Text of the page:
The Just War theory is, in fact, much more a topic of ethical and/or philosophical reflection and studies, rather than fixed political doctrine. Historically, the philosophical origins of the Just War theory are going back to the Roman philosopher Cicero. However, it became first systematically developed by philosophers and theologians St. Augustine, St. Thomas Aquinas, Francisco de Vitoria (1492−1546), and Hugo Grotius (1583−1645).

In the Just War theory, concerning the idea of Jus ad bellum, there are six basic principles to be respected regarding just resources for war:

Last resort. It means that all sides have to try and exhaust all non-violent options (like diplomacy) before one of them decides to go to war in order that the use of force is going to be justified. This principle is, basically, the principle of necessity.
Just cause. According to this principle, the purpose of war has to be to redress a wrong that has been suffered. Therefore, this principle is usually associated with the principle of self-defense as a response to a military attack (aggression). It is historically understood as the classic justification for war.
Legitimate authority. This principle is understood that lawful war can conduct only legally constituted government (state’s authority) of a sovereign state, rather than a private individual or group (like a political movement). It means that the war in principle can be conducted only between sovereign states while all other „wars“ are going, in fact, to the category of military conflicts.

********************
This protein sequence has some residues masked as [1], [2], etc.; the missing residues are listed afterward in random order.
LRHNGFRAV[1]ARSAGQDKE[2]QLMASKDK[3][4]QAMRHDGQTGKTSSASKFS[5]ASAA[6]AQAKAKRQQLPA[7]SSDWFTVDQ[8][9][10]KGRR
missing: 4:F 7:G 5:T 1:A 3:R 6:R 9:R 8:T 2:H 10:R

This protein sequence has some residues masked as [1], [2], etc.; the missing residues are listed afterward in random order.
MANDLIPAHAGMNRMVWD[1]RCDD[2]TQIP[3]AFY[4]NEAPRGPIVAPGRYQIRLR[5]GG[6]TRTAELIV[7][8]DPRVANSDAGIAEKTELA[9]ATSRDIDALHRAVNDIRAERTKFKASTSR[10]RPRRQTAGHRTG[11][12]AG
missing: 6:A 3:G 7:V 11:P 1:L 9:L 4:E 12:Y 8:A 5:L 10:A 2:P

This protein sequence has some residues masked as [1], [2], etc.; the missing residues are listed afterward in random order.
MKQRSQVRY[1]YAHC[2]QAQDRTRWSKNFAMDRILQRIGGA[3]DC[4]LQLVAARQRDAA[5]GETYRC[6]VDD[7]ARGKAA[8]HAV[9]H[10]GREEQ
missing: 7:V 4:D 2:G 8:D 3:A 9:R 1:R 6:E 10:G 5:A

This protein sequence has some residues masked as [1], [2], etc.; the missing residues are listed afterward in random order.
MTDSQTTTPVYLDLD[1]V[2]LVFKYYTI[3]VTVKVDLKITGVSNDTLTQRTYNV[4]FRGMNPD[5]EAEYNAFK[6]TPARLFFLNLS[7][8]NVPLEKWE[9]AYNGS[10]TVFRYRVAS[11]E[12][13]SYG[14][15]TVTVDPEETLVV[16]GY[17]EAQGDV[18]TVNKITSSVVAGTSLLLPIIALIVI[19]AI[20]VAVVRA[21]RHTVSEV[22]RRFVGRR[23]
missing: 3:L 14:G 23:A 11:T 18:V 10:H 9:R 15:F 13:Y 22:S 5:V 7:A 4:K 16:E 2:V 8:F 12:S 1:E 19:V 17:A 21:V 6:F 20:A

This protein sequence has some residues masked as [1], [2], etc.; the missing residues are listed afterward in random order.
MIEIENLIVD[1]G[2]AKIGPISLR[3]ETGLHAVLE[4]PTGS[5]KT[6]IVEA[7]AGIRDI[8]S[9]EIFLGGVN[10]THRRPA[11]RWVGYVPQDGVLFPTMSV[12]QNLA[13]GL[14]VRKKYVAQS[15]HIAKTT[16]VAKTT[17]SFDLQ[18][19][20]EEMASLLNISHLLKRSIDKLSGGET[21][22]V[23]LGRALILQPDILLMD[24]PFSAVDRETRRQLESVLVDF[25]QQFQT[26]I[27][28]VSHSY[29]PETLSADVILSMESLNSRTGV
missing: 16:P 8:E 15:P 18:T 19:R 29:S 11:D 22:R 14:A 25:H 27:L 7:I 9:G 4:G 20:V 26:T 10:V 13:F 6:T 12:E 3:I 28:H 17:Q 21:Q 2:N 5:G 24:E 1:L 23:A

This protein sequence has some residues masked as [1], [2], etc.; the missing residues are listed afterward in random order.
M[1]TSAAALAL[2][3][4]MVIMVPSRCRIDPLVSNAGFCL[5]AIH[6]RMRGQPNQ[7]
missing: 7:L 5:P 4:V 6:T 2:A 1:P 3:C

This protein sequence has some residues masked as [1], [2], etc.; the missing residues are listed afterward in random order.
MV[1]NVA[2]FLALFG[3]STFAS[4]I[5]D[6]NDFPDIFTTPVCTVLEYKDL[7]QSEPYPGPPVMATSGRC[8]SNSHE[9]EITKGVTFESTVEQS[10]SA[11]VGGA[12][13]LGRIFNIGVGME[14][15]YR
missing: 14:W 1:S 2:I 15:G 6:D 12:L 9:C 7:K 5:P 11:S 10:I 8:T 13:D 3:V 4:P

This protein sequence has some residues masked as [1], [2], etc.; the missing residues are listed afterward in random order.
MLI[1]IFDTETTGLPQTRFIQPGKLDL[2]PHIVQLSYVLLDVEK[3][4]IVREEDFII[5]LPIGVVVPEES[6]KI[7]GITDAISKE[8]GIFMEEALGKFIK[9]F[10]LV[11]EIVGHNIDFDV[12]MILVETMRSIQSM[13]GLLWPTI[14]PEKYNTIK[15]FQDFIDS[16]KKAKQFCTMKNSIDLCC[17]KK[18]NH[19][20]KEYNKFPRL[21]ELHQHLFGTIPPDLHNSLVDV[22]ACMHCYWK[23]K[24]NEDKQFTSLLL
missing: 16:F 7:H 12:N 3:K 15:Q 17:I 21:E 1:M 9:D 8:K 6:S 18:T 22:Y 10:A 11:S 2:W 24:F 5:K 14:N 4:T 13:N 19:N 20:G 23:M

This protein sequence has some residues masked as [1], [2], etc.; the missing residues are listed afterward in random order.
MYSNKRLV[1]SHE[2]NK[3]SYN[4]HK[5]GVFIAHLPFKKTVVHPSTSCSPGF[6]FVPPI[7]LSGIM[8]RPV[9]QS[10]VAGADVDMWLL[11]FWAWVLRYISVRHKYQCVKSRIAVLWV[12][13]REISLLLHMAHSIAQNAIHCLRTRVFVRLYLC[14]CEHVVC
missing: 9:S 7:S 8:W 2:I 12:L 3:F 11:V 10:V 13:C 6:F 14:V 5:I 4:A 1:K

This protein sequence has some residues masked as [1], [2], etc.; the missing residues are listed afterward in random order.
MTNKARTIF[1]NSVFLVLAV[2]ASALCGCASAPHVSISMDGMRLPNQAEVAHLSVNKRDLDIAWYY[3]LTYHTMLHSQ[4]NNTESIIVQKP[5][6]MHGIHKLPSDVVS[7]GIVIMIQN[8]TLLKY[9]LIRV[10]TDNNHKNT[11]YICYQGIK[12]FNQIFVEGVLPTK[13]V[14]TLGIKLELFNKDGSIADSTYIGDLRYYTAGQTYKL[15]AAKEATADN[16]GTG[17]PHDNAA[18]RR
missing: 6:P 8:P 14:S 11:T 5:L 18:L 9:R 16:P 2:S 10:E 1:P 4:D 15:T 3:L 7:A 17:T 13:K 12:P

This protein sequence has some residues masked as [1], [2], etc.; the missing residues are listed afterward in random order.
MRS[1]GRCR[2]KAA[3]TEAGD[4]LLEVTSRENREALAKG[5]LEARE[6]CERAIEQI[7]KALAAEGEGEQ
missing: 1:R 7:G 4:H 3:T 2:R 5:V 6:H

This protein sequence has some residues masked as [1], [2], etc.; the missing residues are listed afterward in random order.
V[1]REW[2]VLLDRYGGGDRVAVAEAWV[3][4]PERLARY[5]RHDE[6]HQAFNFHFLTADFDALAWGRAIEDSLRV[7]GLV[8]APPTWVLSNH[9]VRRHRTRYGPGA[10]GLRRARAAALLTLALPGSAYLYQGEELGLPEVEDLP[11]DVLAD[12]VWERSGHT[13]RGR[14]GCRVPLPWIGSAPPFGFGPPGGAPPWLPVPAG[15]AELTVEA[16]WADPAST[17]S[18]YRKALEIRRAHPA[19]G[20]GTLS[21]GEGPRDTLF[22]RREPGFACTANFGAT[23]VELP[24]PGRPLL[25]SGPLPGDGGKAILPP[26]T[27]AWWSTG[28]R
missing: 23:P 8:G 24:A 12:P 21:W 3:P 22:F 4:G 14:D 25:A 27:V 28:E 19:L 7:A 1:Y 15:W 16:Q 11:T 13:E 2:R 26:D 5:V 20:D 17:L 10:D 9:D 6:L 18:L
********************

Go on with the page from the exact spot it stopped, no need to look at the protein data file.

Right intention. It requires that any war has to be conducted on the foundations of aims that are morally acceptable rather than revenge or the desire to inflict harm. Nevertheless, those morally acceptable aims of the war may or may not be the same as the just cause.
Reasonable prospect of success. Accordingly, war has not to be conducted if the cause is, basically, hopeless, in which life is expended for no purpose or real benefit (for instance, the Phyric victory).
Proportionality. This last principle of Jus ad bellum requires that warfare should result in more good than evil. In other words, any response to aggression should be measured and proportionate. For example, a wholesale invasion is not a justifiable response to a border incursion. From that viewpoint, for instance, the 2001 Afghanistan War was an unjustifiable response to the 9/11 attack. Nevertheless, the principle of proportionality is understood by many experts as macro-proportionality for the sake to distinguish it from the Jus in bello

In the case of warfare, however, there are three principles to be respected concerning Jus in bello or just conduct in war:

Discrimination. Accordingly, the force has to be directed only at military targets, on the very grounds that civilians (non-combatants) are innocent. The injury or death inflicted on the civilian population is, however, and therefore, acceptable only if they are the accidental and unavoidable victims of deliberate attacks on legitimate targets. This phenomenon in war is usually nowadays called to be collateral damage – unintended or incidental injury or damage caused during a military operation. In practice, nevertheless, the term is used as a cynical euphemism in order to justify war crimes (for instance, ethnic cleansing can be a euphemism for genocide).
This principle in overlapping with Jus ad bellum holds that the force used must not be greater than that needed to achieve acceptable military aims, and must not be greater than the provoking cause.
Humanity. It requires that any force or torture must not be directed ever against captured enemy personnel (prisoners of war), wounded, or being under control. This principle is a part of formalizing the so-called Laws of War. One of the pioneers of international law who drew up conditions for a Just War that remained influential until today was Francis Suarez (1548−1617), a Jesuit theologian and philosopher of law, and in particular international law, called the last of the great scholastics.